Against dog racing

Copy of a letter about dog racing sent to the Home Office from the secretary of the Manchester, Salford & District Federation of Evangelical Free Churches, 19 September, 1926 (Catalogue ref: HO 45/14222)





7, Moon Grove



Sept. 19th 1926

My dear Nightingale

In accordance with your wish I went to the greyhound races in Manchester last night. I was present the whole time from 7.30 to 9 and went into three enclosures 5/-, 2/6 and 1/- so that I saw what was going on from all sides.

The “gate” was enormouse-10,000 to 15, 000. I am told that as much as £900 profit is made each night and there are three races each week.

People came in all sorts of ways, motors 200 or 300, trams and taxies. I saw people in invalids chairs, and also a perambulator! So that you see they come families/ I should think that 30 per cent were women and girls. They great majority would be young men.

Betting seems the great and real business. There are six races and they only take about 25 minutes in all. The bulk of the time is spent in making bets. In every enclosure the bookies are busy. A ring of them on all sides shouting the odds, booking bets and giving betting cards. There must have been hundreds of them and there is not the least vestige of apology for their presence. I believe if they were not there the crowd would be absent.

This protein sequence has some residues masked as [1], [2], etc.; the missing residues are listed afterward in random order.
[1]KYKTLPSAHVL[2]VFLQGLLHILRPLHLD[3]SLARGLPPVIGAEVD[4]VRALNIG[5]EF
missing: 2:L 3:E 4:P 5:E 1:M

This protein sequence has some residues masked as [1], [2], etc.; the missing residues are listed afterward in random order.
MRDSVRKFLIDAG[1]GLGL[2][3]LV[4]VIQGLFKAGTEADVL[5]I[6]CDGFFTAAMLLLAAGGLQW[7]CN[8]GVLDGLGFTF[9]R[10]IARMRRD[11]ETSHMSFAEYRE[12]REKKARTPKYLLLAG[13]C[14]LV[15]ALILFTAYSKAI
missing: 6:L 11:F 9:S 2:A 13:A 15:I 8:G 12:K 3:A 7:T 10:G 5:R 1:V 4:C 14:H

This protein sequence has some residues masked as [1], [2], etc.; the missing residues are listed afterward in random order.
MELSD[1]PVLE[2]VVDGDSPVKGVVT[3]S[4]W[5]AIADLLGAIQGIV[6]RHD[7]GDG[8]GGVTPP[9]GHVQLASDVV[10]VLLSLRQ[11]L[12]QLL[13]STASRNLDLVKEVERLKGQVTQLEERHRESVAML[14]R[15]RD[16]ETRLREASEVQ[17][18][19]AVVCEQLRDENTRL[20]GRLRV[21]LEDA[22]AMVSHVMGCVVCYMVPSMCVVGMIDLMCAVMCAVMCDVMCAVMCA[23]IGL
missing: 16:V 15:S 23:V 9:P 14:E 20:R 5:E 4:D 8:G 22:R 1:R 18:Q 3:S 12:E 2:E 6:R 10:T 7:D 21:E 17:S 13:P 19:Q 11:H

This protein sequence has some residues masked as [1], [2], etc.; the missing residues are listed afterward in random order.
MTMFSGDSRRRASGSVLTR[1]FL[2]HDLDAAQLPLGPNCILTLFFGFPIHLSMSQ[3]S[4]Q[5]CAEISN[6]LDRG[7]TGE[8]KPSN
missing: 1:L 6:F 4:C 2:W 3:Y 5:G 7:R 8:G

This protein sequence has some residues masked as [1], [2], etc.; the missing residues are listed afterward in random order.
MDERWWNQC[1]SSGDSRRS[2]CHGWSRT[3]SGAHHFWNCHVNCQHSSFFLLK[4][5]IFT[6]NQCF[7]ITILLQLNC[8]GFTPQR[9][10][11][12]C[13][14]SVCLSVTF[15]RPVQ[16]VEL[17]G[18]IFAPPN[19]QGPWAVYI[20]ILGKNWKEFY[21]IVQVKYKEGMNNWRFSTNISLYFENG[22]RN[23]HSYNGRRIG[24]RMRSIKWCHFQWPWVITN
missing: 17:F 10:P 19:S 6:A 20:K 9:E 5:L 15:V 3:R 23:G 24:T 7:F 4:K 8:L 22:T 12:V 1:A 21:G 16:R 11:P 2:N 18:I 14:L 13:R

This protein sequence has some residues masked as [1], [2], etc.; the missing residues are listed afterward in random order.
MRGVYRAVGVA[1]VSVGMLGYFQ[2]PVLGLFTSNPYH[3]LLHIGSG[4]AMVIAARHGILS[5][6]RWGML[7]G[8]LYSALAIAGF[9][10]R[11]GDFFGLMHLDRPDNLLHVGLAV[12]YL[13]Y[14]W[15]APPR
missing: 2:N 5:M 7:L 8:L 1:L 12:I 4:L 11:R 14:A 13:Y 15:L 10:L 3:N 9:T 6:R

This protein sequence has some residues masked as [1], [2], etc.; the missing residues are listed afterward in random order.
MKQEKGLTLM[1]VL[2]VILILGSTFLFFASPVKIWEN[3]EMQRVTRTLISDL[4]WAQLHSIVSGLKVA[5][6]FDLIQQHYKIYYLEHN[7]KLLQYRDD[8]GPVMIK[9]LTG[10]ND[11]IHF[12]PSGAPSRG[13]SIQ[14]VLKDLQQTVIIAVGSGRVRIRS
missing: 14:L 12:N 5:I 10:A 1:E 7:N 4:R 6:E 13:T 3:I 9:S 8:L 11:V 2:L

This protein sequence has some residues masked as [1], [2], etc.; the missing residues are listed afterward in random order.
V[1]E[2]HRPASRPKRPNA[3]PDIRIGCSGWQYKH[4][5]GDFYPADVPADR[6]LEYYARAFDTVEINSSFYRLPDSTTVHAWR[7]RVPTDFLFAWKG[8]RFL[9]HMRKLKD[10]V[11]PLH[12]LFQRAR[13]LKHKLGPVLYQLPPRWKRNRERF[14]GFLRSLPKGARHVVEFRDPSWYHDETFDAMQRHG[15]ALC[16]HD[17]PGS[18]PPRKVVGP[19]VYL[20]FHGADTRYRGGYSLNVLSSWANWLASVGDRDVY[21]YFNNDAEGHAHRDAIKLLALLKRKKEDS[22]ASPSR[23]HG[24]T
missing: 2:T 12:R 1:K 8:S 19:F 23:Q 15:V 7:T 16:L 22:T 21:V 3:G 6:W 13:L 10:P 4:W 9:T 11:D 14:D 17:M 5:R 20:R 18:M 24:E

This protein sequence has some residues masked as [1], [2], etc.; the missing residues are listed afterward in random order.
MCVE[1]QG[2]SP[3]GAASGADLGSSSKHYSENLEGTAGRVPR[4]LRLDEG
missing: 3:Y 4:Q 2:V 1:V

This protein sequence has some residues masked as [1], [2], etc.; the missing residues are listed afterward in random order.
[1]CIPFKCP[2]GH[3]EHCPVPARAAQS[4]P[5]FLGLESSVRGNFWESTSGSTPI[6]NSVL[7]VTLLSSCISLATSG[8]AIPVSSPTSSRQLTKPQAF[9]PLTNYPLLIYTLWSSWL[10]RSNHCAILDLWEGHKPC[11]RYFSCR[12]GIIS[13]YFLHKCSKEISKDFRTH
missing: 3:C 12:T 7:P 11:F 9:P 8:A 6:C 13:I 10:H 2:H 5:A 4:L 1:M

I took particular notice as to kind of folk who did the betting. I saw wives sending their husbands, mothers sending their daughters and group of girls sending one of their numbers to have a “flutter”. Young men were the chief supporters of the bookies.

The amounts paid out on the 1/- side were smaller on the average than on the 5/-. But even there they ranged from 2/6 to £3. I saw one who looked like a working man pass in three 10/- notes.

As to the legality of this I am in doubt. The police were there but they were engaged in regulating motor traffic or looking on.

Our Federation last Friday passed a Resolution deprecating the increase of betting through the races as furthering one of the most serious moral and spiritual perils affecting our generation.

The races were started by the blowing of a bugle by a man in Khaki. I took him to be a soldier. Is the army lending men to this?

This something we ought to fight and yet the greater question is how to eradicate the passion for gambling which possesses the people?

Sincerely yours,

(Signed)…………JOHN HEATH


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